Roman Around

combating liberalism and other childish notions

HAPPY BIRTHDAY, ABE (SOME FAVORITE QUOTES)

Posted by Andrew Roman on February 12, 2009

"...I know that the Lord is always on the side of the right. But it is my constant anxiety and prayer that I and this nation should be on the Lord's side."

"...I know that the Lord is always on the side of the right. But it is my constant anxiety and prayer that I and this nation should be on the Lord's side."

 

Four score and seven years ago our fathers brought forth on this continent, a new nation, conceived in Liberty, and dedicated to the proposition that all men are created equal.

Now we are engaged in a great civil war, testing whether that nation, or any nation so conceived and so dedicated, can long endure. We are met on a great battle-field of that war. We have come to dedicate a portion of that field, as a final resting place for those who here gave their lives that that nation might live. It is altogether fitting and proper that we should do this.

But, in a larger sense, we can not dedicate — we can not consecrate — we can not hallow — this ground. The brave men, living and dead, who struggled here, have consecrated it, far above our poor power to add or detract. The world will little note, nor long remember what we say here, but it can never forget what they did here. It is for us the living, rather, to be dedicated here to the unfinished work which they who fought here have thus far so nobly advanced. It is rather for us to be here dedicated to the great task remaining before us — that from these honored dead we take increased devotion to that cause for which they gave the last full measure of devotion — that we here highly resolve that these dead shall not have died in vain — that this nation, under God, shall have a new birth of freedom — and that government of the people, by the people, for the people, shall not perish from the earth.

-The Gettysburg Address, November 19, 1863

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At what point shall we expect the approach of danger? By what means shall we fortify against it? Shall we expect some transatlantic military giant, to step the Ocean, and crush us at a blow? Never! All the armies of Europe, Asia and Africa combined, with all the treasure of the earth (our own excepted) in their military chest; with a Buonaparte for a commander, could not by force, take a drink from the Ohio, or make a track on the Blue Ridge, in a trial of a thousand years. At what point, then, is the approach of danger to be expected? I answer, if it ever reach us it must spring up amongst us. It cannot come from abroad. If destruction be our lot, we must ourselves be its author and finisher. As a nation of freemen, we must live through all time, or die by suicide.    -January 27, 1838

A house divided against itself cannot stand. I believe this government cannot endure permanently half-slave and half-free. I do not expect the Union to be dissolved – I do not expect the house to fall – but I do expect it will cease to be divided. It will become all one thing or all the other  – June 16, 1858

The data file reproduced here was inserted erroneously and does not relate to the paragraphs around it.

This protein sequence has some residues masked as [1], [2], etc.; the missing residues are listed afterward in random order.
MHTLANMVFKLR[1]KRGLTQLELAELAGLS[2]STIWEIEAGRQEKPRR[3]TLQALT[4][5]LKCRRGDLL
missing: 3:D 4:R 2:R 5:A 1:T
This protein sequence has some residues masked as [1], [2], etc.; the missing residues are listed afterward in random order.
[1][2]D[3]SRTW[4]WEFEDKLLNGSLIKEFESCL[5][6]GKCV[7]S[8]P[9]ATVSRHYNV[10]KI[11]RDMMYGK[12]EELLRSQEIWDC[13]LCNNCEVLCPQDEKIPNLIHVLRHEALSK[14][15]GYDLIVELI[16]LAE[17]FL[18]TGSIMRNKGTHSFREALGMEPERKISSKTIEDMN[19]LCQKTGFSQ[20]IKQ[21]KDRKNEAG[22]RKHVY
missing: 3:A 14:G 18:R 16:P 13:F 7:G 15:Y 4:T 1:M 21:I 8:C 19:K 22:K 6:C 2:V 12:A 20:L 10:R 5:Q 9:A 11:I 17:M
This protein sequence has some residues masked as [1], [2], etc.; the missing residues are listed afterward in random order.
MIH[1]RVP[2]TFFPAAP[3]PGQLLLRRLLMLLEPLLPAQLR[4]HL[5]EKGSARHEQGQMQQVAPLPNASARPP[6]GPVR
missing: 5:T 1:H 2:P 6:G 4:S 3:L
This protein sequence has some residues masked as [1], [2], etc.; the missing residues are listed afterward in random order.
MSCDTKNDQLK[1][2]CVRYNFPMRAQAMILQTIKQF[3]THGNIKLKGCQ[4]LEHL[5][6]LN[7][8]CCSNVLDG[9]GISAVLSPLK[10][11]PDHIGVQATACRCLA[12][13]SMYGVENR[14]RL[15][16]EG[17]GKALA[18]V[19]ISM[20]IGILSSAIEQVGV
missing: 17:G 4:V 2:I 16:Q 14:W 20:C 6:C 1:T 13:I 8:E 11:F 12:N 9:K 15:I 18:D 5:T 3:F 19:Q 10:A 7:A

Those who deny freedom to others, deserve it not for themselves; and, under a just God, can not long retain it.   -April 6, 1859 

I am rather inclined to silence, and whether that be wise or not, it is at least more unusual nowadays to find a man who can hold his tongue than to find one who cannot.  -February 14, 1861

In giving freedom to the slave, we assure freedom to the free – honorable alike in what we give, and what we preserve. We shall nobly save, or meanly lose, the last best hope of earth. Other means may succeed; this could not fail. The way is plain, peaceful, generous, just – a way which, if followed, the world will forever applaud, and God must forever bless. -December 1, 1862

That some should be rich shows that others may become rich, and hence is just encouragement to industry and enterprise. Let not him who is houseless pull down the house of another; but let him labor diligently and build one for himself, thus by example assuring that his own shall be safe from violence when built.  -March 21, 1864  

I have not permitted myself, gentlemen, to conclude that I am the best man in the country; but I am reminded, in this connection, of a story of an old Dutch farmer who remarked to a companion once that ‘it was not best to swap horses while crossing streams.   -June 9, 1864

I happen temporarily to occupy this big White House. I am living witness that any one of your children may look to come here as my father’s child has.  -August 22, 1864

With malice toward none, with charity for all, with firmness in the right as God gives us to see the right, let us strive on to finish the work we are in; to bind up the nation’s wounds; to care for him who shall have borne the battle, and for his widow and his orphan – to do all which may achieve and cherish a just and lasting peace, among ourselves, and with all nations  -March 4, 1865.

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